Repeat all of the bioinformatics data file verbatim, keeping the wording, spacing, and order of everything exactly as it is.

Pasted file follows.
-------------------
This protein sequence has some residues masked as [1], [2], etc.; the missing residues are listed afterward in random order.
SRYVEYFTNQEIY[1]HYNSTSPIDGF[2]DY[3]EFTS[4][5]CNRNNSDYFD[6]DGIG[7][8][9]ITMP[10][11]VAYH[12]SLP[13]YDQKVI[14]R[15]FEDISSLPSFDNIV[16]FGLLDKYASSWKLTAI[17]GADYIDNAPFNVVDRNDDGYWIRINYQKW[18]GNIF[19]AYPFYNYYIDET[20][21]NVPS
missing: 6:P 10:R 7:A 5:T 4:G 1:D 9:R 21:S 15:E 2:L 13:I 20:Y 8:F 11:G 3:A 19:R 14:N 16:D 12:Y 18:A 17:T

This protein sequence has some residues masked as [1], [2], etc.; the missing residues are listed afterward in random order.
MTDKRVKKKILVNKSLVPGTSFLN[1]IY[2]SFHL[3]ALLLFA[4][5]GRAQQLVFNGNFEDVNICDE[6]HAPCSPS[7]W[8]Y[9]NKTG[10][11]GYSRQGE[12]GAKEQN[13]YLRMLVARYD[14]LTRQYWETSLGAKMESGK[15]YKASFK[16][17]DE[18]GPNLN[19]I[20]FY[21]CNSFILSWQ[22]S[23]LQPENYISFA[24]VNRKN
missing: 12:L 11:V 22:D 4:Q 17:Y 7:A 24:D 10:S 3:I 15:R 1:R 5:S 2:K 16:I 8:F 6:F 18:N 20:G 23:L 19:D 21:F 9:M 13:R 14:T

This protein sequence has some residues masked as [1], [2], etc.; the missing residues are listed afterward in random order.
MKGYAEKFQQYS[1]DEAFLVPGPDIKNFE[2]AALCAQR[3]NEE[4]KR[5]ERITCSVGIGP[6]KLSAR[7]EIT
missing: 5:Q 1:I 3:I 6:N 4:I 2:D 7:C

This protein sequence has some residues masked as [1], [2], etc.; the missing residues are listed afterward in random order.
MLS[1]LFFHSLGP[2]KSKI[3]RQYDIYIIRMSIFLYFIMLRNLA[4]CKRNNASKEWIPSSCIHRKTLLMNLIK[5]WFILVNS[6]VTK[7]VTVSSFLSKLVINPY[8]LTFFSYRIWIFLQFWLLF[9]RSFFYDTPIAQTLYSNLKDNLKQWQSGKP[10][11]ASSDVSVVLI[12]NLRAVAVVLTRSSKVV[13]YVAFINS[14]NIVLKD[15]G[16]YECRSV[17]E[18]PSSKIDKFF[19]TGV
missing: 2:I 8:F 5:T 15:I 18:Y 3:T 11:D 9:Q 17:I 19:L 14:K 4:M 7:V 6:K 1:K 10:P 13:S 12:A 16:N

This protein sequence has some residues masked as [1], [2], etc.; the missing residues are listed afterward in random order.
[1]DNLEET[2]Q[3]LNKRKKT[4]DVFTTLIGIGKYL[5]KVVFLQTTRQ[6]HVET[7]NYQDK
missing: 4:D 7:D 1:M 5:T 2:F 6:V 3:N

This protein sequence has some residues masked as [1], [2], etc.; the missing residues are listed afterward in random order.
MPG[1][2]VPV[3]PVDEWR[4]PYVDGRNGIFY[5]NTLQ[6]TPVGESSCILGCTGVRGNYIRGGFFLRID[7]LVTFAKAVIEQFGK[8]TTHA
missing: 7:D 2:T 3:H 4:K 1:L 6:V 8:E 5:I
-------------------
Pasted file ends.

This protein sequence has some residues masked as [1], [2], etc.; the missing residues are listed afterward in random order.
SRYVEYFTNQEIY[1]HYNSTSPIDGF[2]DY[3]EFTS[4][5]CNRNNSDYFD[6]DGIG[7][8][9]ITMP[10][11]VAYH[12]SLP[13]YDQKVI[14]R[15]FEDISSLPSFDNIV[16]FGLLDKYASSWKLTAI[17]GADYIDNAPFNVVDRNDDGYWIRINYQKW[18]GNIF[19]AYPFYNYYIDET[20][21]NVPS
missing: 6:P 10:R 7:A 5:T 4:G 1:D 9:R 21:S 15:E 2:L 13:I 20:Y 8:F 11:G 3:A 19:R 14:N 16:D 12:Y 18:A 17:T

This protein sequence has some residues masked as [1], [2], etc.; the missing residues are listed afterward in random order.
MTDKRVKKKILVNKSLVPGTSFLN[1]IY[2]SFHL[3]ALLLFA[4][5]GRAQQLVFNGNFEDVNICDE[6]HAPCSPS[7]W[8]Y[9]NKTG[10][11]GYSRQGE[12]GAKEQN[13]YLRMLVARYD[14]LTRQYWETSLGAKMESGK[15]YKASFK[16][17]DE[18]GPNLN[19]I[20]FY[21]CNSFILSWQ[22]S[23]LQPENYISFA[24]VNRKN
missing: 12:L 11:V 22:D 4:Q 17:Y 7:A 24:D 10:S 3:I 15:R 1:R 5:S 2:K 16:I 8:F 6:F 18:N 20:G 23:L 19:D 21:F 9:M 13:R 14:T

This protein sequence has some residues masked as [1], [2], etc.; the missing residues are listed afterward in random order.
MKGYAEKFQQYS[1]DEAFLVPGPDIKNFE[2]AALCAQR[3]NEE[4]KR[5]ERITCSVGIGP[6]KLSAR[7]EIT
missing: 5:Q 1:I 3:I 6:N 4:I 2:D 7:C

This protein sequence has some residues masked as [1], [2], etc.; the missing residues are listed afterward in random order.
MLS[1]LFFHSLGP[2]KSKI[3]RQYDIYIIRMSIFLYFIMLRNLA[4]CKRNNASKEWIPSSCIHRKTLLMNLIK[5]WFILVNS[6]VTK[7]VTVSSFLSKLVINPY[8]LTFFSYRIWIFLQFWLLF[9]RSFFYDTPIAQTLYSNLKDNLKQWQSGKP[10][11]ASSDVSVVLI[12]NLRAVAVVLTRSSKVV[13]YVAFINS[14]NIVLKD[15]G[16]YECRSV[17]E[18]PSSKIDKFF[19]TGV
missing: 2:I 8:F 5:T 15:I 18:Y 3:T 11:D 9:Q 17:I 19:L 14:K 4:M 7:V 6:K 1:K 10:P 13:S 12:A 16:N

This protein sequence has some residues masked as [1], [2], etc.; the missing residues are listed afterward in random order.
[1]DNLEET[2]Q[3]LNKRKKT[4]DVFTTLIGIGKYL[5]KVVFLQTTRQ[6]HVET[7]NYQDK
missing: 4:D 7:D 1:M 5:T 2:F 6:V 3:N

This protein sequence has some residues masked as [1], [2], etc.; the missing residues are listed afterward in random order.
MPG[1][2]VPV[3]PVDEWR[4]PYVDGRNGIFY[5]NTLQ[6]TPVGESSCILGCTGVRGNYIRGGFFLRID[7]LVTFAKAVIEQFGK[8]TTHA
missing: 7:D 2:T 3:H 4:K 1:L 6:V 8:E 5:I